CHICAGO: Racial tensions soared in Chicago Tuesday as officials released a graphic video of a police officer shooting a black teen 16 times, shortly after he was charged for the death. The “chilling” video is the latest in a string of police shootings caught on camera that have sparked mass – and sometimes violent – protests and engulfed the United States in a debate over racism and the use of deadly force by police.
Dozens of demonstrators marched through the city’s busy streets, but there were only small scuffles with law enforcement and three arrests reported by the early hours of yesterday morning. The dashcam video shows officer Jason Van Dyke open fire on Laquan McDonald, 17. “It is graphic, it is violent, it is chilling,” Cook County State’s Attorney Anita Alvarez told reporters after charging Van Dyke with first degree murder. “To watch a 17-year-old young man die in such a violent manner is deeply disturbing and I have absolutely no doubt this video will tear at the hearts of all Chicagoans.”
Shot from an approaching police vehicle, it shows McDonald run down the middle of the street towards a cruiser, hitch up his pants and then start to walk away from Van Dyke and his partner. His body then spins and strikes the pavement. McDonald lifts his head, moves an arm and then a cloud from another gunshot rises up from his chest as he lays in a fetal position. He does not move as an officer enters the frame for just long enough to kick a knife away from his prone hand. None of the officers approach McDonald to try to help him as he bleeds out on the street, writhing once in the remaining minute of video.
Prosecutors said Van Dyke opened fire just 30 seconds after his cruiser pulled up to the scene and six seconds after stepping out of it. McDonald – who was holding a knife when he was shot and had earlier slashed the tyres of a police cruiser – made no threatening gestures to justify the use of deadly force, Alvarez said. It was the first time a Chicago police officer has been charged with first-degree murder for an on-duty fatality in more than 30 years, the Chicago Tribune reported.
City officials, who had tried to block the video from going public, were ordered by a judge to release it no later than yesterday. Alvarez said she had planned to wait until a federal investigation was complete but decided to press charges against Van Dyke prior to the video’s release “in the interest of public safety”. Mayor Rahm Emanuel appealed for calm and said he hoped the city could use the incident as an opportunity to “build bridges of understanding” between police and young men like McDonald. “We as a city must rise to this moment,” he told reporters.
Police Superintendent Garry McCarthy said that while “people have a right to be angry” and to protest peacefully, his officers would be “intolerant of criminal behavior”. McDonald’s family joined community leaders and city officials in appealing for calm. “No one understands the anger more than us but if you choose to speak out, we urge you to be peaceful,” they said in a statement released to local media. “Don’t resort to violence in Laquan’s name. Let his legacy be better than that.” The city approved a $5 million settlement for McDonald’s family in April. Police had initially said McDonald was high on PCP, acting erratically and lunged at the officers with a knife.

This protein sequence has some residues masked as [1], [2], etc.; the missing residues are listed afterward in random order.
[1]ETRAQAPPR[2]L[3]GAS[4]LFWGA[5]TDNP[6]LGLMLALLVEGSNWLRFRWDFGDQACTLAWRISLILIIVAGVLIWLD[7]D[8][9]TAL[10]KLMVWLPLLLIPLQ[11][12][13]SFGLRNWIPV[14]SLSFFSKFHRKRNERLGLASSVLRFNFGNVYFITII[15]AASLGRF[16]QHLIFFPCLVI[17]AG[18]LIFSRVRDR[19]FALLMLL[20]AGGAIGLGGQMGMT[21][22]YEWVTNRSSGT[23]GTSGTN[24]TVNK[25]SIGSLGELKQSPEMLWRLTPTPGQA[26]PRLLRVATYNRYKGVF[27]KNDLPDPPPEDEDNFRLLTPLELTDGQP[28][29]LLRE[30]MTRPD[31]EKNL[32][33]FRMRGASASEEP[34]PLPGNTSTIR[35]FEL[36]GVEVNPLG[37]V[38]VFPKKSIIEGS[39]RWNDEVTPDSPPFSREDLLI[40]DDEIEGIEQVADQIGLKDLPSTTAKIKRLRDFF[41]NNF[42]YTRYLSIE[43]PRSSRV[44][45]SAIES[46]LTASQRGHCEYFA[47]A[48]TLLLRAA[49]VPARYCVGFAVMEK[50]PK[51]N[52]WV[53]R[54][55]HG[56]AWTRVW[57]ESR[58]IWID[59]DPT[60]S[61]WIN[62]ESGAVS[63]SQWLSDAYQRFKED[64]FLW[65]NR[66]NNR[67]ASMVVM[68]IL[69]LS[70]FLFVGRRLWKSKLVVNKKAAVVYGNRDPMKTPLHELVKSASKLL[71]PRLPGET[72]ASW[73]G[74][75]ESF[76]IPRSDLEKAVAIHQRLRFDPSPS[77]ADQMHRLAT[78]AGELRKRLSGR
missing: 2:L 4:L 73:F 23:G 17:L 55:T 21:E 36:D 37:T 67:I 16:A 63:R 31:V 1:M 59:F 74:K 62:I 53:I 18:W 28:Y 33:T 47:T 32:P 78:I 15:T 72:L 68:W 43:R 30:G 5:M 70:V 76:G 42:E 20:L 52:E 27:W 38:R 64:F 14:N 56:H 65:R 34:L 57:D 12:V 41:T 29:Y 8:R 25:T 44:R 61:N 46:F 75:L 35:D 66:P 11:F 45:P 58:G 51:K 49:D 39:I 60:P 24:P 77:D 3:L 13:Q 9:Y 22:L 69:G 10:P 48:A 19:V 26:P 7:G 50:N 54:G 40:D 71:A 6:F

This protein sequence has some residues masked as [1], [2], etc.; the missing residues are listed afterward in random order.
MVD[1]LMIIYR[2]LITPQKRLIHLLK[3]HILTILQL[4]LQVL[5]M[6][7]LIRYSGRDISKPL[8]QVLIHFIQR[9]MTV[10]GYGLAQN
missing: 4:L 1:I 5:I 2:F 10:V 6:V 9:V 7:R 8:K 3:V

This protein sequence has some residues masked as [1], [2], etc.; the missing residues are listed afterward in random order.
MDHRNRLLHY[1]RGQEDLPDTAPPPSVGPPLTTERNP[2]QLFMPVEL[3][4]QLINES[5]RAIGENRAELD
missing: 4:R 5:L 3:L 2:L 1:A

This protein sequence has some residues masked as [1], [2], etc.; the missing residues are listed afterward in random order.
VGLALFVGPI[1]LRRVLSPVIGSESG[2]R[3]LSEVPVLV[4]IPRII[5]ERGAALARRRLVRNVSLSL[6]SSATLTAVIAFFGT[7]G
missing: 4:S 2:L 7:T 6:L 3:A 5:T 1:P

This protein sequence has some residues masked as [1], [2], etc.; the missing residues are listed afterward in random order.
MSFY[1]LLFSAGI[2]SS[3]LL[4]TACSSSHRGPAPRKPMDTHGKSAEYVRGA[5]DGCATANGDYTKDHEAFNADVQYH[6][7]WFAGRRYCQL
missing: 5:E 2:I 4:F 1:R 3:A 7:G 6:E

Cop Feared for his Life
Van Dyke’s lawyer said yesterday his client feared for his life and that the dashboard camera footage released by police is unreliable because video “distorts images”. Daniel Herbert told CNN that Officer Jason Van Dyke arrived at the scene 18 minutes after a suspect carrying a knife was reported to have threatened businesses and vandalized police cruisers. “The reason my client Jason fired his weapon that evening back in October 2014 is that he truly was in fear for his life as well as the lives of his fellow police officers,” Herbert said.
Herbert told CNN his client was afraid McDonald was going to attack him with a knife, adding the video was not an indicator of his client’s guilt. “Video by its nature is 2-dimensional. It distorts images. So what appears to be clear on a video sometimes is not always that clear,” Herbert said. Chicago Alderman Emma Mitts told MSNBC yesterday the video does not show anything that would justify the shooting and said Van Dyke’s conduct was “just unacceptable”. Mitts said McDonald’s family had not wanted the video made public but now wants action taken. “There’s a pain that the family is feeling,” she said. “The family don’t want to relive that pain over again. We expect change.”
The release of the video itself has been controversial. Civil rights activist Al Sharpton criticized Chicago city officials for blocking the video, which was made public only after an independent journalist filed a Freedom of Information Act lawsuit. Sharpton, speaking on MSNBC’s “Morning Joe” program, called for a special prosecutor to handle the case “because the politics here needs to be investigated.” The Chicago Police Department had argued that releasing the video would taint multiple investigations.
Republican presidential candidate Jeb Bush, appearing on CNN, said rising violence in big cities makes it hard to be a police officer. However, Bush said, “When they do what appears to have happened here they should be charged as was the case in this case.” – Agencies